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Commercial Bank of Dubai responds to reports of merger

Commercial Bank of Dubai responds to reports of merger

The bank said there are no discussions concerning “mergers, acquisitions or activities of a similar nature”

Commercial Bank of Dubai (CBD) has dismissed reports regarding plans for a merger or acquisition, saying the lender was sticking to its strategy.

“With regard to various media reports, the board of Commercial Bank of Dubai would to like to clarify that there are no discussions whatsoever concerning mergers, acquisitions or activities of a similar nature,” the bank said in a bourse statement on Wednesday.

“The board and management are fully committed to successful execution of the approved strategy which has resulted in strong results over 2018 and the first quarter of this year,” it added.

Last month, CBD reported a 21.5 per cent rise in first quarter net profit to reach Dhs340.05m, on the back of higher income and lower costs.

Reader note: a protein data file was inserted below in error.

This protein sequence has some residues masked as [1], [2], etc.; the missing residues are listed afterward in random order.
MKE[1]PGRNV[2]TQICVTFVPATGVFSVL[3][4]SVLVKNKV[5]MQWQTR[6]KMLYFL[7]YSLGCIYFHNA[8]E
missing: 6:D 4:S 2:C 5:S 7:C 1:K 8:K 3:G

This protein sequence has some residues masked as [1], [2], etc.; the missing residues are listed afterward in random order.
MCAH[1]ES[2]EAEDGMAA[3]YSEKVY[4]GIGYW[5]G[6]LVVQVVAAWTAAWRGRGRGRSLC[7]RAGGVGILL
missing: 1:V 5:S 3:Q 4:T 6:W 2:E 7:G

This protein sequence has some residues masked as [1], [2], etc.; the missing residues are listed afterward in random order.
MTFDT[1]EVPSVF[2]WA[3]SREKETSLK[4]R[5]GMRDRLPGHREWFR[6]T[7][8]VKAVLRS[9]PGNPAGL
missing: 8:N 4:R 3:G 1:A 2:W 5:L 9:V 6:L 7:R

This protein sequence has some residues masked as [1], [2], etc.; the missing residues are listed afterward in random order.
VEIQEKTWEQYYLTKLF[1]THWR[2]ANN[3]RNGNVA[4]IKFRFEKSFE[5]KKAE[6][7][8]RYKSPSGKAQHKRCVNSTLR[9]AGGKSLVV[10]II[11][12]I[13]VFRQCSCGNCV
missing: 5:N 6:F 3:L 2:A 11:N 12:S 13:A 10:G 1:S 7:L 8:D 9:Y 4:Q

The bank’s operating income for Q1 amounted to Dhs774m, an increase of 17.6 per cent while operating expenses fell 3.7 per cent to Dhs206m.

The UAE’s banking sector has seen a rise in the mergers and acquisitions in the last few years due to saturation in the sector.

Earlier this month, Abu Dhabi Commercial Bank (ADCB) officially merged with Union National Bank (UNB) and the combined entity acquired Al Hilal Bank to create a lender with Dhs423bn ($115bn) in assets.

Read: Abu Dhabi banks ADCB, UNB and Al Hilal merge to create third largest UAE lender

That followed the combination of National Bank of Abu Dhabi and First Gulf Bank in 2017 to create a lender with $175bn of assets.

Looking ahead, the UAE could see some more consolidation considering overcapacity in the market – 49 commercial banks serve a population of about nine million.

However, in a report earlier this week, ratings agency S&P opined that the cycle of bank mergers in the GCC region over the past 24 months is “coming to an end”.

“Some market observers attribute the renewed interest in mergers by banks in the GCC to the less supportive economic conditions since second-half 2014, when oil prices started to drop,” said S&P Global Ratings credit analyst Mohamed Damak.

“We believe the reason is the desire to further enhance efficiency, strengthen franchises, and boost pricing power among banks with the same major shareholders.”

Most mergers and acquisitions (M&A) to date have involved banks with common major shareholders.

“As such, the pool of banks with similar ownership is smaller, which will mean fewer M&A from now on–unless economic reasons force the issue,” Damak added.

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